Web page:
If you regularly load up your grocery cart with a variety of veggies, you could be well on your way to a healthier and longer life. But which ones should you reach for? Recent research has shown that dozens of vegetables pack a particularly big nutritional punch. Sneaking them into your daily diet couldn’t be simpler.Watercress
Often overshadowed by arugula, this peppery green can knock any dish into nutritional shape. It’s particularly rich in vitamins A, C, and K, and other antioxidants that are good for you. Cooking tip: Watercress can instantly make sandwiches and salads more lively and fresh-tasting. Or blend the greens into pureed soups.
Red bell pepper
You think of it as a veggie, but it’s actually a fruit. One medium pepper delivers B vitamins, beta carotene, and more than twice your daily need for vitamin C.
Cooking tip: For a fanciful main dish, cut the tops off peppers, remove the inner white membranes and seeds, and then roast until tender. Finish by filling with your favourite whole-grain salad.
This green has healthy amounts of vitamins C, A, and K as well as manganese. Working 1.5 cups of green, leafy vegetables into your day may lower your odds of getting type 2 diabetes.
Cooking tip: Sneak spinach into your daily routine by adding it to scrambled eggs and casseroles or blending it into smoothies.
Two main varieties of Swiss chard are found on store shelves: one with multicoloured stems and veins, often called rainbow chard, and another with white stems and veins. Both are great sources of lutein and zeaxanthin, an antioxidant duo that’s good for your eyes. At only seven calories a cup, the green giant is waistline-friendly, too. Cooking tip: To preserve its nutritional might, lightly steam chard and toss with vinaigrette. You can also use the leaves instead of tortillas when making soft tacos.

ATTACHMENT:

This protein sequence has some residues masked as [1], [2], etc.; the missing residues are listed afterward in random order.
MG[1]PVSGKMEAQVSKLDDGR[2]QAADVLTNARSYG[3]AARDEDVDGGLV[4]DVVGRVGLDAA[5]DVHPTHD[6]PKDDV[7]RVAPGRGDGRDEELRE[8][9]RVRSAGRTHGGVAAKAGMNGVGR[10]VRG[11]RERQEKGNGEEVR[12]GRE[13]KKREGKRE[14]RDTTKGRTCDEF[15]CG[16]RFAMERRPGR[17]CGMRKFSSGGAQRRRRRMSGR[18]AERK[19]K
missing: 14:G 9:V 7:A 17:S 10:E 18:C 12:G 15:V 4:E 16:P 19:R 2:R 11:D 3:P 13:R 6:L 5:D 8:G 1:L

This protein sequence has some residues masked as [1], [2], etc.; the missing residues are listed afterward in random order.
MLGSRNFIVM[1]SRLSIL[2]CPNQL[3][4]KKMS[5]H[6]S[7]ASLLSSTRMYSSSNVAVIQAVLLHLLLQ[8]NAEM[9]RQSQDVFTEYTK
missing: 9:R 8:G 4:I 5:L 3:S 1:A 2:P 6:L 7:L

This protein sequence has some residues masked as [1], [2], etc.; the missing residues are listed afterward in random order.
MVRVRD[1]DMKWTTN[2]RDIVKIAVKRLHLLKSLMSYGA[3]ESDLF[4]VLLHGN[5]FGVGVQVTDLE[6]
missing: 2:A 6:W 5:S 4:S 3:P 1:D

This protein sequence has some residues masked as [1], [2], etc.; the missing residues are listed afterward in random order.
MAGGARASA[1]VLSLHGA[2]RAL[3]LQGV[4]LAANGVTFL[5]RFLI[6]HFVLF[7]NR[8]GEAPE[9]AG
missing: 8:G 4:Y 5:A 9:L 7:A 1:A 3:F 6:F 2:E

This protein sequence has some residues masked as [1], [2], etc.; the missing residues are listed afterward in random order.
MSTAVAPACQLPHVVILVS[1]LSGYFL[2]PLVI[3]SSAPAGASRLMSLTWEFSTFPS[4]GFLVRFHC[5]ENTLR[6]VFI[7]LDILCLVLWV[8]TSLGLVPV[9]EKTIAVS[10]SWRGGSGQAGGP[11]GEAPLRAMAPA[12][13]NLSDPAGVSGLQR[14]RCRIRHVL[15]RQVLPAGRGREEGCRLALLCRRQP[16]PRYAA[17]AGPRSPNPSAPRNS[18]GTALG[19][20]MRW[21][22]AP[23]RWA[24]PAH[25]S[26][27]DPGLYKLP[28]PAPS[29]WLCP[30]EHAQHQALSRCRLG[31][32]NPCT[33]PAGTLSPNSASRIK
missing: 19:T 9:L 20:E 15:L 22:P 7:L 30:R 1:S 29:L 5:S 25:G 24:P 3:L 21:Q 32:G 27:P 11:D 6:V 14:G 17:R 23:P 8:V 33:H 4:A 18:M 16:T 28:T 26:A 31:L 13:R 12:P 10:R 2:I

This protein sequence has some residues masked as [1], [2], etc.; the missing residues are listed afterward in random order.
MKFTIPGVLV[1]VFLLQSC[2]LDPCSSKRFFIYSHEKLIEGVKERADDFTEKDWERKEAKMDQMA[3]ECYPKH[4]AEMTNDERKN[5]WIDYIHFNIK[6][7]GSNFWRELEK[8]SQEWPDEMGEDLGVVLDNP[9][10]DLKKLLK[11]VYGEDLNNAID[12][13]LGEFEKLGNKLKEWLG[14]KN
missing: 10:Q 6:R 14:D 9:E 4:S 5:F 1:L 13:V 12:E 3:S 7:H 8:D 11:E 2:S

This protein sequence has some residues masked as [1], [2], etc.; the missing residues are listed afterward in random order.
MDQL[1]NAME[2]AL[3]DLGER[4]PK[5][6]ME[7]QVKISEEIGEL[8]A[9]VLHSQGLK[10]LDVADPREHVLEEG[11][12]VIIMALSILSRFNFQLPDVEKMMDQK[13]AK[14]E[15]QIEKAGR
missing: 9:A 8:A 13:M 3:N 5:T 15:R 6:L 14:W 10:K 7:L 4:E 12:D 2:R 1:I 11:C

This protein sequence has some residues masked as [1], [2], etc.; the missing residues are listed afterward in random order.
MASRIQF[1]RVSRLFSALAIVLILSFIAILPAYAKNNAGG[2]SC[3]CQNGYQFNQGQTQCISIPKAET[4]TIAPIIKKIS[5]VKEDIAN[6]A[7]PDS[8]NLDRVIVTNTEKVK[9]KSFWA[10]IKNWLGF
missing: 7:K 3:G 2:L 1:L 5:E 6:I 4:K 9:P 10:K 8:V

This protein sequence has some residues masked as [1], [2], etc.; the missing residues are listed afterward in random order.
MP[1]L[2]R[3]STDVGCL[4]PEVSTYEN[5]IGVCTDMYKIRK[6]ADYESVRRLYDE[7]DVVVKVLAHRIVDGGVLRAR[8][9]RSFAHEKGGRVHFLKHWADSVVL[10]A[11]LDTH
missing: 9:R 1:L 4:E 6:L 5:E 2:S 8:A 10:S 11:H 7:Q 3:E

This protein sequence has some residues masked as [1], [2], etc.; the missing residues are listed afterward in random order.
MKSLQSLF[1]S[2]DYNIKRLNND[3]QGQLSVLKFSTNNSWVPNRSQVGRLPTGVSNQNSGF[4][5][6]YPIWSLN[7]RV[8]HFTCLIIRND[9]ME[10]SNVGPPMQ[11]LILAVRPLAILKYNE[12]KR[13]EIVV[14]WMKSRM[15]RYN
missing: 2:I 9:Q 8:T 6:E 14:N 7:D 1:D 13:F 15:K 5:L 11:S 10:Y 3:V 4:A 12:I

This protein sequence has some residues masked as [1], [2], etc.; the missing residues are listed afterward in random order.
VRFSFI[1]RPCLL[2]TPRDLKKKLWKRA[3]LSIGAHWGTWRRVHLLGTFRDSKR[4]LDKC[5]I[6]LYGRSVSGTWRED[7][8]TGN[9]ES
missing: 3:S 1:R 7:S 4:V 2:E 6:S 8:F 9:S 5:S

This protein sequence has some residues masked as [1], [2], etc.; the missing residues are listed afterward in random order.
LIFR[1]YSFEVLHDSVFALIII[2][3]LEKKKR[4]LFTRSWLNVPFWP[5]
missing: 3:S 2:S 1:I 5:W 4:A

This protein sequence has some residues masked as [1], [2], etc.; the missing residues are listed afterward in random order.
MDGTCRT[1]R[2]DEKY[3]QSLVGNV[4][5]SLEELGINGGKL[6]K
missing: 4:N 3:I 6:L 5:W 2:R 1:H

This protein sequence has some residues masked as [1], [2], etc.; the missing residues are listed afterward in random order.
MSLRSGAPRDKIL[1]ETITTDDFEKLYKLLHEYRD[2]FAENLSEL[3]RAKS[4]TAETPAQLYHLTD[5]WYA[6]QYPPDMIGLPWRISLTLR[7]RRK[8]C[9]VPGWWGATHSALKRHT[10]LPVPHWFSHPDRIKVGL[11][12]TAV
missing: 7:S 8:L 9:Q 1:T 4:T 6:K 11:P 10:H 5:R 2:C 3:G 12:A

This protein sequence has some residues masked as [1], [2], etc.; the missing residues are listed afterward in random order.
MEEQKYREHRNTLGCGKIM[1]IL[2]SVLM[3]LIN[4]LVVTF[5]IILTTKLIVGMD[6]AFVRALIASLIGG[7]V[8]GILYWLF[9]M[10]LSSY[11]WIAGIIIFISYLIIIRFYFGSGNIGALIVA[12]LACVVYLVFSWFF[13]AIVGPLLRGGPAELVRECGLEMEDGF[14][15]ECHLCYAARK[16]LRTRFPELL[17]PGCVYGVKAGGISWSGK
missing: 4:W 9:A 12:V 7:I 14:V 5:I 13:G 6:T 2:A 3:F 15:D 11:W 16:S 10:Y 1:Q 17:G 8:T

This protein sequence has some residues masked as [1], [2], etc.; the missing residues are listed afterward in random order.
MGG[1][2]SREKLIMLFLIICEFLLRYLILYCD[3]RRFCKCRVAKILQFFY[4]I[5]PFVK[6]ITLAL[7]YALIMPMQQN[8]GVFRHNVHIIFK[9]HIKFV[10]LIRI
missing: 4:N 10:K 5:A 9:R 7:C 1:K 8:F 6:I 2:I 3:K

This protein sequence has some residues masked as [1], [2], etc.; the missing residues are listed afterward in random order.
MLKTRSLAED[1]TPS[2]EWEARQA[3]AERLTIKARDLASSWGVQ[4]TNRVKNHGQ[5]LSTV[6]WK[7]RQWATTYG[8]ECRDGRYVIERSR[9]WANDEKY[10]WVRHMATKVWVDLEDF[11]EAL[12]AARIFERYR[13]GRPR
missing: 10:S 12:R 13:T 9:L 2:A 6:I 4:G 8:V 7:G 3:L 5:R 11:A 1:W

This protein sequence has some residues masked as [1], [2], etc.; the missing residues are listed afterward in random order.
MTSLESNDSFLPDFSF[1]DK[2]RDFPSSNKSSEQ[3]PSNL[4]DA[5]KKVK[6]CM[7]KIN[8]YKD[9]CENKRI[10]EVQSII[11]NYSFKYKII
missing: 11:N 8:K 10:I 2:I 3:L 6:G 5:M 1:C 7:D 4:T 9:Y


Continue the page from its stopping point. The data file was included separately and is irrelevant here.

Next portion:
This Southern favorite contains a wealth of nutritional goodness, including notable amounts of vitamins K and C, folate, and beta-carotene. To boost your daily nutrition, aim to eat about 2 cups of dark, leafy greens like collards every day. Two cups of raw greens is equal to 1 cup of vegetables, and 2.5 cups is recommended daily for a 2000-calorie diet.
Cooking tip: Quickly blanch the leaves in boiling water, then chop them and add them to whole-grain or lentil salads.
With an earthy-sweet flavour, asparagus is a good way to load up on folate. Research suggests that this B vitamin is an ally in the battle against high blood pressure.
Cooking tip: Shave raw asparagus with a vegetable peeler. You’ll get ribbons that are wonderful in salads.
Broccoli is one of nature’s rock stars. It’s a top source of natural plant chemicals shown to help lower the risk of some cancers (though many other things also affect your cancer risk). Each cup of the florets also gives you plenty of vitamins C and K.